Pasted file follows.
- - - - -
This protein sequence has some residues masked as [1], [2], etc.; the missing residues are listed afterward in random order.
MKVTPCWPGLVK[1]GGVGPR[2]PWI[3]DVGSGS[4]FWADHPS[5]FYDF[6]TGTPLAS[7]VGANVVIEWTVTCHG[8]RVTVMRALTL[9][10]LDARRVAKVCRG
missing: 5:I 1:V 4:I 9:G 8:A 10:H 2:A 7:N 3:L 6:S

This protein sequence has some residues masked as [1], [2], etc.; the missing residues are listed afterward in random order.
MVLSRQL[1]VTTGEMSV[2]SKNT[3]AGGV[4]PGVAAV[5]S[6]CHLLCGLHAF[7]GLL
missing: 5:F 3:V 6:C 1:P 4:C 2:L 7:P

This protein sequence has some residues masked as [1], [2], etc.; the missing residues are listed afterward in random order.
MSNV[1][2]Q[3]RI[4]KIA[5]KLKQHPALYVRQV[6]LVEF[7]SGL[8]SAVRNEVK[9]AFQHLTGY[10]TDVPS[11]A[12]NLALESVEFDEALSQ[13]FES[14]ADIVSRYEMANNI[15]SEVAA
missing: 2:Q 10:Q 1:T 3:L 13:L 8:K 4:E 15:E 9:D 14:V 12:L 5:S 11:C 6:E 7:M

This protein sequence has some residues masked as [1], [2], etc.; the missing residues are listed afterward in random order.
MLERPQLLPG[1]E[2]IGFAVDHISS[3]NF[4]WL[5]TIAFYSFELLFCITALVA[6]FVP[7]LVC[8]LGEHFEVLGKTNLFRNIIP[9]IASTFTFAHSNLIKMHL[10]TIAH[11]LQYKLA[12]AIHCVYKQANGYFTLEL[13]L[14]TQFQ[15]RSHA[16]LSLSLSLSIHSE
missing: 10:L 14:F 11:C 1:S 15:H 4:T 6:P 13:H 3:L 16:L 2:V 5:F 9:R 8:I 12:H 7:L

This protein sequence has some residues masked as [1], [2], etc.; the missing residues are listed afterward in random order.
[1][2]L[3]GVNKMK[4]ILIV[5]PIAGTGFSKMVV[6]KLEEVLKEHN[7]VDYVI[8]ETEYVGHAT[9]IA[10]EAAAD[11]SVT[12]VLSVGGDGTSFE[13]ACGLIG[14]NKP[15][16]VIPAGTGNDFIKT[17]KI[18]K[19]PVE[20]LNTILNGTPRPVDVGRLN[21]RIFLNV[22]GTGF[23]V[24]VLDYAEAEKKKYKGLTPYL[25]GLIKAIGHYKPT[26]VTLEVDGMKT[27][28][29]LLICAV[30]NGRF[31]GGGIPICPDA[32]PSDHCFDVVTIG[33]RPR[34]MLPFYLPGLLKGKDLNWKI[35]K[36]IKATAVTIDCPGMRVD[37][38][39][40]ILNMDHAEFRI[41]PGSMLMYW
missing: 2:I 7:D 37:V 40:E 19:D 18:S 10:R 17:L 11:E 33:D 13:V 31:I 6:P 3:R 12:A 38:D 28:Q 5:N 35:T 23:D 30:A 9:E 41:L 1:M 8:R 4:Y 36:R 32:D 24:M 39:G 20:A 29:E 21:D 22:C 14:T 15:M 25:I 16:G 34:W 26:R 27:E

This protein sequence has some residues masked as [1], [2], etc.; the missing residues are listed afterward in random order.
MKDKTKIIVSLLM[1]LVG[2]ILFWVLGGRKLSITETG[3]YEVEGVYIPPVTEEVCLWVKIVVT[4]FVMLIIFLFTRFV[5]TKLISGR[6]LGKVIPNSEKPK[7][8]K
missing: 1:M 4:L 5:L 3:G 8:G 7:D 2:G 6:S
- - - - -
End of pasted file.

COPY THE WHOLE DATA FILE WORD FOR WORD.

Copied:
This protein sequence has some residues masked as [1], [2], etc.; the missing residues are listed afterward in random order.
MKVTPCWPGLVK[1]GGVGPR[2]PWI[3]DVGSGS[4]FWADHPS[5]FYDF[6]TGTPLAS[7]VGANVVIEWTVTCHG[8]RVTVMRALTL[9][10]LDARRVAKVCRG
missing: 5:I 1:V 4:I 9:G 8:A 10:H 2:A 7:N 3:L 6:S

This protein sequence has some residues masked as [1], [2], etc.; the missing residues are listed afterward in random order.
MVLSRQL[1]VTTGEMSV[2]SKNT[3]AGGV[4]PGVAAV[5]S[6]CHLLCGLHAF[7]GLL
missing: 5:F 3:V 6:C 1:P 4:C 2:L 7:P

This protein sequence has some residues masked as [1], [2], etc.; the missing residues are listed afterward in random order.
MSNV[1][2]Q[3]RI[4]KIA[5]KLKQHPALYVRQV[6]LVEF[7]SGL[8]SAVRNEVK[9]AFQHLTGY[10]TDVPS[11]A[12]NLALESVEFDEALSQ[13]FES[14]ADIVSRYEMANNI[15]SEVAA
missing: 2:Q 10:Q 1:T 3:L 13:L 8:K 4:E 15:E 9:D 14:V 12:L 5:S 11:C 6:E 7:M

This protein sequence has some residues masked as [1], [2], etc.; the missing residues are listed afterward in random order.
MLERPQLLPG[1]E[2]IGFAVDHISS[3]NF[4]WL[5]TIAFYSFELLFCITALVA[6]FVP[7]LVC[8]LGEHFEVLGKTNLFRNIIP[9]IASTFTFAHSNLIKMHL[10]TIAH[11]LQYKLA[12]AIHCVYKQANGYFTLEL[13]L[14]TQFQ[15]RSHA[16]LSLSLSLSIHSE
missing: 10:L 14:F 11:C 1:S 15:H 4:T 6:P 13:H 3:L 16:L 2:V 5:F 9:R 8:I 12:H 7:L

This protein sequence has some residues masked as [1], [2], etc.; the missing residues are listed afterward in random order.
[1][2]L[3]GVNKMK[4]ILIV[5]PIAGTGFSKMVV[6]KLEEVLKEHN[7]VDYVI[8]ETEYVGHAT[9]IA[10]EAAAD[11]SVT[12]VLSVGGDGTSFE[13]ACGLIG[14]NKP[15][16]VIPAGTGNDFIKT[17]KI[18]K[19]PVE[20]LNTILNGTPRPVDVGRLN[21]RIFLNV[22]GTGF[23]V[24]VLDYAEAEKKKYKGLTPYL[25]GLIKAIGHYKPT[26]VTLEVDGMKT[27][28][29]LLICAV[30]NGRF[31]GGGIPICPDA[32]PSDHCFDVVTIG[33]RPR[34]MLPFYLPGLLKGKDLNWKI[35]K[36]IKATAVTIDCPGMRVD[37][38][39][40]ILNMDHAEFRI[41]PGSMLMYW
missing: 2:I 7:D 37:V 40:E 19:D 18:S 10:R 17:L 11:E 33:D 13:V 31:I 6:P 3:R 12:A 38:D 28:Q 5:N 35:T 23:D 30:A 9:E 41:L 1:M 8:R 4:Y 36:R 32:D 24:M 39:G 20:A 29:E 21:D 22:C 14:T 15:M 25:I 16:G 34:W 26:R 27:E

This protein sequence has some residues masked as [1], [2], etc.; the missing residues are listed afterward in random order.
MKDKTKIIVSLLM[1]LVG[2]ILFWVLGGRKLSITETG[3]YEVEGVYIPPVTEEVCLWVKIVVT[4]FVMLIIFLFTRFV[5]TKLISGR[6]LGKVIPNSEKPK[7][8]K
missing: 1:M 4:L 5:L 3:G 8:G 7:D 2:G 6:S